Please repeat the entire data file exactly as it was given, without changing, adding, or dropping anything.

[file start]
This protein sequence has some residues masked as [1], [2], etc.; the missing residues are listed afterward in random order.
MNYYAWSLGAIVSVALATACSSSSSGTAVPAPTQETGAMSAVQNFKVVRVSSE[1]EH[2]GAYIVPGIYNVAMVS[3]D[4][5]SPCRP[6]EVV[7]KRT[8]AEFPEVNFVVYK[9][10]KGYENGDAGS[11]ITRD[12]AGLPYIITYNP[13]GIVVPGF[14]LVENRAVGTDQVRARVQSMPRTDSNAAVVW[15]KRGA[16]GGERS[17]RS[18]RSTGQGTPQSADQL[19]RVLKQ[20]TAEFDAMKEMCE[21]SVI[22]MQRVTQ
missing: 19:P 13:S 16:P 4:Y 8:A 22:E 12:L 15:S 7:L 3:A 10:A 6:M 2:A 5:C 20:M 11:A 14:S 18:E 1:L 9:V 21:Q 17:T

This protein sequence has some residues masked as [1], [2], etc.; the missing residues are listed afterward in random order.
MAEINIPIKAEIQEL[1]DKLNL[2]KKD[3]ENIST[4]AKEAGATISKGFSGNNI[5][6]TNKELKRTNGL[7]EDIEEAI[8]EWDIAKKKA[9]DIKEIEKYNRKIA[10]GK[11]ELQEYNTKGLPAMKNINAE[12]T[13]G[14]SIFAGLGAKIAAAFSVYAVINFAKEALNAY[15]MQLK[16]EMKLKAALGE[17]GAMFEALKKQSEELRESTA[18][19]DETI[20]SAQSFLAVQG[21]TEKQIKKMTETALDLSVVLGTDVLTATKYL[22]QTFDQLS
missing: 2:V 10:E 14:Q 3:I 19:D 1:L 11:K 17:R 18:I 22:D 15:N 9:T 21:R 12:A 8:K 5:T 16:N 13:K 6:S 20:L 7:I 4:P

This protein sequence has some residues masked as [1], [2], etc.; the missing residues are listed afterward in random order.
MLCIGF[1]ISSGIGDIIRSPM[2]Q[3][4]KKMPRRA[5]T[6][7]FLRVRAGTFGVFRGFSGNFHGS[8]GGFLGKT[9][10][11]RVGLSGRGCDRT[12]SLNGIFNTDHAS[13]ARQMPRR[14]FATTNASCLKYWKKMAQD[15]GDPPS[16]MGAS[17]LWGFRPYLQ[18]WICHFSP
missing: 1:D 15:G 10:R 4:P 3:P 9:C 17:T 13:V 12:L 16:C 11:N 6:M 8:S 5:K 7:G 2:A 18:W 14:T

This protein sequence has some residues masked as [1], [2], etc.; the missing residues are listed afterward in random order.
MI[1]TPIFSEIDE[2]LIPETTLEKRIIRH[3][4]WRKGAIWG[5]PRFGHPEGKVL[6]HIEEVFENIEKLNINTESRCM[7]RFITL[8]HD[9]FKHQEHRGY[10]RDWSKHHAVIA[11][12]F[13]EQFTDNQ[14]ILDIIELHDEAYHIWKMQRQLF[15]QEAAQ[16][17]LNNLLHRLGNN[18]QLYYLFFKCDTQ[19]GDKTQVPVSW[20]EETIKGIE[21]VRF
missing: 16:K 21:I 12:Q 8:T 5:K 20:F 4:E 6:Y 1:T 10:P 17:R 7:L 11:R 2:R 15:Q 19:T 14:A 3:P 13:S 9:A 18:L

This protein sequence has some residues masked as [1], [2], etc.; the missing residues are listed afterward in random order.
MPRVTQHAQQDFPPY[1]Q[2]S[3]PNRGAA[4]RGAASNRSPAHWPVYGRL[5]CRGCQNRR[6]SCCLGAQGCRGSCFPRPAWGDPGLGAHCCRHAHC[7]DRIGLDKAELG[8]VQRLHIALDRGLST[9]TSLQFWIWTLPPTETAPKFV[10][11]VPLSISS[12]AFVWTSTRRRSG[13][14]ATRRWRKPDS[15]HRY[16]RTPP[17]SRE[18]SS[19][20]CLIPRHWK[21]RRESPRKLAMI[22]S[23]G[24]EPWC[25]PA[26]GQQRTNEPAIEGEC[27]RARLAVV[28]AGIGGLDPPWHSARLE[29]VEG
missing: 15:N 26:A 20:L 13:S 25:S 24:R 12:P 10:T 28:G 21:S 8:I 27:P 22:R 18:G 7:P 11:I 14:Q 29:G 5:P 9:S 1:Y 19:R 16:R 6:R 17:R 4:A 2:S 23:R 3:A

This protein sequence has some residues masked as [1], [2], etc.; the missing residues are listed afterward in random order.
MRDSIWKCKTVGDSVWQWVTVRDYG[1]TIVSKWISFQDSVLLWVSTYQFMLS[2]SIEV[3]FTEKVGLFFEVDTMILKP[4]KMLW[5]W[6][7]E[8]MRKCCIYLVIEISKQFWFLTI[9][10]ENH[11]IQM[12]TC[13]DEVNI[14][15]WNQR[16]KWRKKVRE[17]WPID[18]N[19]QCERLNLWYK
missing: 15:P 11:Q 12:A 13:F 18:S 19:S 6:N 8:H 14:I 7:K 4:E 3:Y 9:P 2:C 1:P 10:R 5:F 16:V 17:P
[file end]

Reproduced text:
This protein sequence has some residues masked as [1], [2], etc.; the missing residues are listed afterward in random order.
MNYYAWSLGAIVSVALATACSSSSSGTAVPAPTQETGAMSAVQNFKVVRVSSE[1]EH[2]GAYIVPGIYNVAMVS[3]D[4][5]SPCRP[6]EVV[7]KRT[8]AEFPEVNFVVYK[9][10]KGYENGDAGS[11]ITRD[12]AGLPYIITYNP[13]GIVVPGF[14]LVENRAVGTDQVRARVQSMPRTDSNAAVVW[15]KRGA[16]GGERS[17]RS[18]RSTGQGTPQSADQL[19]RVLKQ[20]TAEFDAMKEMCE[21]SVI[22]MQRVTQ
missing: 19:P 13:S 16:P 4:Y 8:A 22:E 12:L 15:S 7:L 3:A 10:A 6:M 2:A 5:C 20:M 11:A 14:S 18:E 1:L 9:V 21:Q 17:T

This protein sequence has some residues masked as [1], [2], etc.; the missing residues are listed afterward in random order.
MAEINIPIKAEIQEL[1]DKLNL[2]KKD[3]ENIST[4]AKEAGATISKGFSGNNI[5][6]TNKELKRTNGL[7]EDIEEAI[8]EWDIAKKKA[9]DIKEIEKYNRKIA[10]GK[11]ELQEYNTKGLPAMKNINAE[12]T[13]G[14]SIFAGLGAKIAAAFSVYAVINFAKEALNAY[15]MQLK[16]EMKLKAALGE[17]GAMFEALKKQSEELRESTA[18][19]DETI[20]SAQSFLAVQG[21]TEKQIKKMTETALDLSVVLGTDVLTATKYL[22]QTFDQLS
missing: 2:V 10:E 14:Q 3:I 19:D 1:L 11:K 17:R 18:I 22:D 15:N 9:T 21:R 12:A 8:K 5:T 16:N 13:K 6:S 20:L 7:I 4:P

This protein sequence has some residues masked as [1], [2], etc.; the missing residues are listed afterward in random order.
MLCIGF[1]ISSGIGDIIRSPM[2]Q[3][4]KKMPRRA[5]T[6][7]FLRVRAGTFGVFRGFSGNFHGS[8]GGFLGKT[9][10][11]RVGLSGRGCDRT[12]SLNGIFNTDHAS[13]ARQMPRR[14]FATTNASCLKYWKKMAQD[15]GDPPS[16]MGAS[17]LWGFRPYLQ[18]WICHFSP
missing: 1:D 15:G 10:R 4:P 3:P 9:C 17:T 13:V 12:L 16:C 11:N 6:M 8:S 5:K 7:G 2:A 18:W 14:T

This protein sequence has some residues masked as [1], [2], etc.; the missing residues are listed afterward in random order.
MI[1]TPIFSEIDE[2]LIPETTLEKRIIRH[3][4]WRKGAIWG[5]PRFGHPEGKVL[6]HIEEVFENIEKLNINTESRCM[7]RFITL[8]HD[9]FKHQEHRGY[10]RDWSKHHAVIA[11][12]F[13]EQFTDNQ[14]ILDIIELHDEAYHIWKMQRQLF[15]QEAAQ[16][17]LNNLLHRLGNN[18]QLYYLFFKCDTQ[19]GDKTQVPVSW[20]EETIKGIE[21]VRF
missing: 16:K 21:I 12:Q 8:T 5:K 20:F 4:E 6:Y 1:T 10:P 17:R 7:L 11:R 2:R 15:Q 19:T 14:A 3:P 13:S 9:A 18:L

This protein sequence has some residues masked as [1], [2], etc.; the missing residues are listed afterward in random order.
MPRVTQHAQQDFPPY[1]Q[2]S[3]PNRGAA[4]RGAASNRSPAHWPVYGRL[5]CRGCQNRR[6]SCCLGAQGCRGSCFPRPAWGDPGLGAHCCRHAHC[7]DRIGLDKAELG[8]VQRLHIALDRGLST[9]TSLQFWIWTLPPTETAPKFV[10][11]VPLSISS[12]AFVWTSTRRRSG[13][14]ATRRWRKPDS[15]HRY[16]RTPP[17]SRE[18]SS[19][20]CLIPRHWK[21]RRESPRKLAMI[22]S[23]G[24]EPWC[25]PA[26]GQQRTNEPAIEGEC[27]RARLAVV[28]AGIGGLDPPWHSARLE[29]VEG
missing: 15:N 26:A 20:L 13:S 25:S 24:R 12:P 10:T 28:G 21:S 8:I 27:P 22:R 18:G 7:P 11:I 14:Q 29:G 5:P 9:S 1:Y 19:R 16:R 6:R 17:R 4:A 2:S 23:R 3:A

This protein sequence has some residues masked as [1], [2], etc.; the missing residues are listed afterward in random order.
MRDSIWKCKTVGDSVWQWVTVRDYG[1]TIVSKWISFQDSVLLWVSTYQFMLS[2]SIEV[3]FTEKVGLFFEVDTMILKP[4]KMLW[5]W[6][7]E[8]MRKCCIYLVIEISKQFWFLTI[9][10]ENH[11]IQM[12]TC[13]DEVNI[14][15]WNQR[16]KWRKKVRE[17]WPID[18]N[19]QCERLNLWYK
missing: 15:P 11:Q 12:A 13:F 18:S 19:S 6:N 8:H 14:I 7:K 4:E 3:Y 9:P 2:C 1:P 10:R 5:F 16:V 17:P